After Discrepancies in Reports, California May Change its Autopsy Policies

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SACRAMENTO -- California could soon be changing the way it handles most autopsies. And it’s an issue that’s gotten renewed attention since the shooting death of Stephon Clark.

Earlier this week the Sacramento County Coroner’s Office released its version of the autopsy of Stephon Clark-- the man shot and killed by police back in march.

There were some contradictions between that-- and the family’s autopsy they requested from a private pathologist.

To some, the different results show at least the appearance of bias. And one California law maker is looking to change that.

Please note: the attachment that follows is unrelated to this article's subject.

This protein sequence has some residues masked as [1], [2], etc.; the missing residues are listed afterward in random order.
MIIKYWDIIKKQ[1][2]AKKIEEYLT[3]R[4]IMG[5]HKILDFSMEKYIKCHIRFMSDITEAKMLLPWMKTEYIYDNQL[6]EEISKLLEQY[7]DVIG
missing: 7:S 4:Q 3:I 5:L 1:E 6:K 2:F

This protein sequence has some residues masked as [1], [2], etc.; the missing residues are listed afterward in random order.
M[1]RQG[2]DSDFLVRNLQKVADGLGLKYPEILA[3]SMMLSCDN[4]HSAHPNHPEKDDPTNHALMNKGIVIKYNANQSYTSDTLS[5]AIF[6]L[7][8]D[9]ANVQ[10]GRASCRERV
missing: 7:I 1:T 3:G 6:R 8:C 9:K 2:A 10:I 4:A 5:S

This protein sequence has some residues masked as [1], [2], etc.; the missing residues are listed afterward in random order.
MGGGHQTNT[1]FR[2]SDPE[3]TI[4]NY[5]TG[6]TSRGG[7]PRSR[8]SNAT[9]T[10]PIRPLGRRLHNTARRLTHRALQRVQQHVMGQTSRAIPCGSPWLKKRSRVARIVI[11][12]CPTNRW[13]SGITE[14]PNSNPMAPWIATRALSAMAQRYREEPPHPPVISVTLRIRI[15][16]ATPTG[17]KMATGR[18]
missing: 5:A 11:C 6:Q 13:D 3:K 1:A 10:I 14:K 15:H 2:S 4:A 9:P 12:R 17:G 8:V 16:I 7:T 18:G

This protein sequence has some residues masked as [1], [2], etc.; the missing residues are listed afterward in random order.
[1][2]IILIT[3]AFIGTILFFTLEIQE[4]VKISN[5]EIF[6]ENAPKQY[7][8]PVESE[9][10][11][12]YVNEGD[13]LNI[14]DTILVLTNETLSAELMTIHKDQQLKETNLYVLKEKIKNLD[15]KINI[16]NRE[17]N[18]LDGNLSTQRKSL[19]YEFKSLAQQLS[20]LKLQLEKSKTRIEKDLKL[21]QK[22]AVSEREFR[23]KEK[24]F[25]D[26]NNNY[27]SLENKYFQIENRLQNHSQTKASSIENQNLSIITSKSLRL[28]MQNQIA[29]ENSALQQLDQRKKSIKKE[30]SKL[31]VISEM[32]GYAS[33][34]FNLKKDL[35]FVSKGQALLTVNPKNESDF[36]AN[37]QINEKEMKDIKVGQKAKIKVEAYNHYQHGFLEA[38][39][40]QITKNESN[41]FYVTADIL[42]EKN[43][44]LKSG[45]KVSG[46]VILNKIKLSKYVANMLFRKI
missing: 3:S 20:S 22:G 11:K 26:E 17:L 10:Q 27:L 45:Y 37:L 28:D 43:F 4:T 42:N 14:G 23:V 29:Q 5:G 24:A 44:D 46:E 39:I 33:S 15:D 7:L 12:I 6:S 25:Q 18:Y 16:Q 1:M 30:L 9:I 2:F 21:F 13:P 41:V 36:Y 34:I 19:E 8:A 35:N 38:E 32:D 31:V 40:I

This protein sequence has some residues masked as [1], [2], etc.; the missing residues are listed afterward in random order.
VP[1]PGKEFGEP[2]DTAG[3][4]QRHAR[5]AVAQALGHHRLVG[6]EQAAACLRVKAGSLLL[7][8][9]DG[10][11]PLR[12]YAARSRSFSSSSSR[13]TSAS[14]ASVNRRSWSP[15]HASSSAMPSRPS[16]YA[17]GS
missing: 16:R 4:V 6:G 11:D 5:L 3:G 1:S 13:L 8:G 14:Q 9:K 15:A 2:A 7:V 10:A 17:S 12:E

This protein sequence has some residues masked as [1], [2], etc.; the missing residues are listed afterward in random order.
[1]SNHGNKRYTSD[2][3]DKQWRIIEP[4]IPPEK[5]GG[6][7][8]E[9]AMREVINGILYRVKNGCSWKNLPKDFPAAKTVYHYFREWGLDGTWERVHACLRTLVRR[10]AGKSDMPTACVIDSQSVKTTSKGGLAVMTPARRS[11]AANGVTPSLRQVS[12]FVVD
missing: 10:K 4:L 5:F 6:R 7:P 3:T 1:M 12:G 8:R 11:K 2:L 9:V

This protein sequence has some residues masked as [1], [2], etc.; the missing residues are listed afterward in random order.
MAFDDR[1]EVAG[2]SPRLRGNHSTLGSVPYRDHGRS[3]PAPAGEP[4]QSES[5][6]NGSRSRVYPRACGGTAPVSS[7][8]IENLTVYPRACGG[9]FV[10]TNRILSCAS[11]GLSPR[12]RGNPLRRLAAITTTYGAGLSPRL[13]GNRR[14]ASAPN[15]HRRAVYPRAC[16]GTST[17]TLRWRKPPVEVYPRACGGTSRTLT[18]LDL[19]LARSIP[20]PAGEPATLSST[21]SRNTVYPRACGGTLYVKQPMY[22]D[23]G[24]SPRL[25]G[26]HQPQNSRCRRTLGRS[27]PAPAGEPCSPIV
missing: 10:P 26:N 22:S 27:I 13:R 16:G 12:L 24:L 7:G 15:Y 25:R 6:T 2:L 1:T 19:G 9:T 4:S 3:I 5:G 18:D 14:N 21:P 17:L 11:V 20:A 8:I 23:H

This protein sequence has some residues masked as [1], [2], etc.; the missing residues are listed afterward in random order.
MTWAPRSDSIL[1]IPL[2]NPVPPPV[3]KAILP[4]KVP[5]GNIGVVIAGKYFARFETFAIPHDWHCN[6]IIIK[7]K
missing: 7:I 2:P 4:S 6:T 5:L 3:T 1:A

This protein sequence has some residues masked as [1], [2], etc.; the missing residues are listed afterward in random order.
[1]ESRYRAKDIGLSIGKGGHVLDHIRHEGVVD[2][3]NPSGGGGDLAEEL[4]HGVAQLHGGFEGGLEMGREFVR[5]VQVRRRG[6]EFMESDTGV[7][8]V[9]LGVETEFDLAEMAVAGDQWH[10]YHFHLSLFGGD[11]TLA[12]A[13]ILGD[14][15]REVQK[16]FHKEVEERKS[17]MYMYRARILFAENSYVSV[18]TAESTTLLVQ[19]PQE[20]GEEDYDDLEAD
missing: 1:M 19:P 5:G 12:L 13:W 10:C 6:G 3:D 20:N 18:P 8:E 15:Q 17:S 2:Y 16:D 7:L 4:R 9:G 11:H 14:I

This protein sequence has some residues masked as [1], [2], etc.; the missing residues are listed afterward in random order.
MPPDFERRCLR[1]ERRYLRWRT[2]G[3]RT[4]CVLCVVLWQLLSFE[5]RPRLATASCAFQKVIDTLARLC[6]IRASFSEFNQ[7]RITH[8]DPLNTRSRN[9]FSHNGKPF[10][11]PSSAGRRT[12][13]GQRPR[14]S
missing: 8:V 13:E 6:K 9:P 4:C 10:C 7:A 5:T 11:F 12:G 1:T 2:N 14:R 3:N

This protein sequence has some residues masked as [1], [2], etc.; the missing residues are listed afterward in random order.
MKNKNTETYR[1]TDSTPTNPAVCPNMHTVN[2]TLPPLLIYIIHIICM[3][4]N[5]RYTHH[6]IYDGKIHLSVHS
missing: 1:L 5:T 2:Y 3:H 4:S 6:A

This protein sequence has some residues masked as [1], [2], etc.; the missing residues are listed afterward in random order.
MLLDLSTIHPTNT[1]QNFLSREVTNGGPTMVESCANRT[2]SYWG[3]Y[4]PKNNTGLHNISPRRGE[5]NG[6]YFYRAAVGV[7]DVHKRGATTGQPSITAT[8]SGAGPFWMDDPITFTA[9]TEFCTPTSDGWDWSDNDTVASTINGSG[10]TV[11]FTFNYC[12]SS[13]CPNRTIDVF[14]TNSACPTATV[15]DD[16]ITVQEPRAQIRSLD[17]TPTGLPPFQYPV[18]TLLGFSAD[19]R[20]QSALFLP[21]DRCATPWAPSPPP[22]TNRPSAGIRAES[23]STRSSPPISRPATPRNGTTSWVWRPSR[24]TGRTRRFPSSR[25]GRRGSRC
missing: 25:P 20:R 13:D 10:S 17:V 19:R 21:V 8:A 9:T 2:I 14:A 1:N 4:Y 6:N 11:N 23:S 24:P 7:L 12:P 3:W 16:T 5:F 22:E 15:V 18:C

State senator, Richard Pan, introduced a bill that would mandate autopsies be done by an independent coroner, or pathologist -- not by the sheriffs department. He says it is especially important for cases in which someone is killed at the hands of police.

“When you have this conflict, even when nothing’s going on, that undermines people’s confidence in those results," said Pan.

California is one of only four “sheriff coroner” states in the country that allows a department operating under the sheriff to perform official autopsies and determine causes of death.

“So while counties will say counties can decide on their own, it’s about local control. I think it’s about justice. The people of California deserve justice," Pan said.





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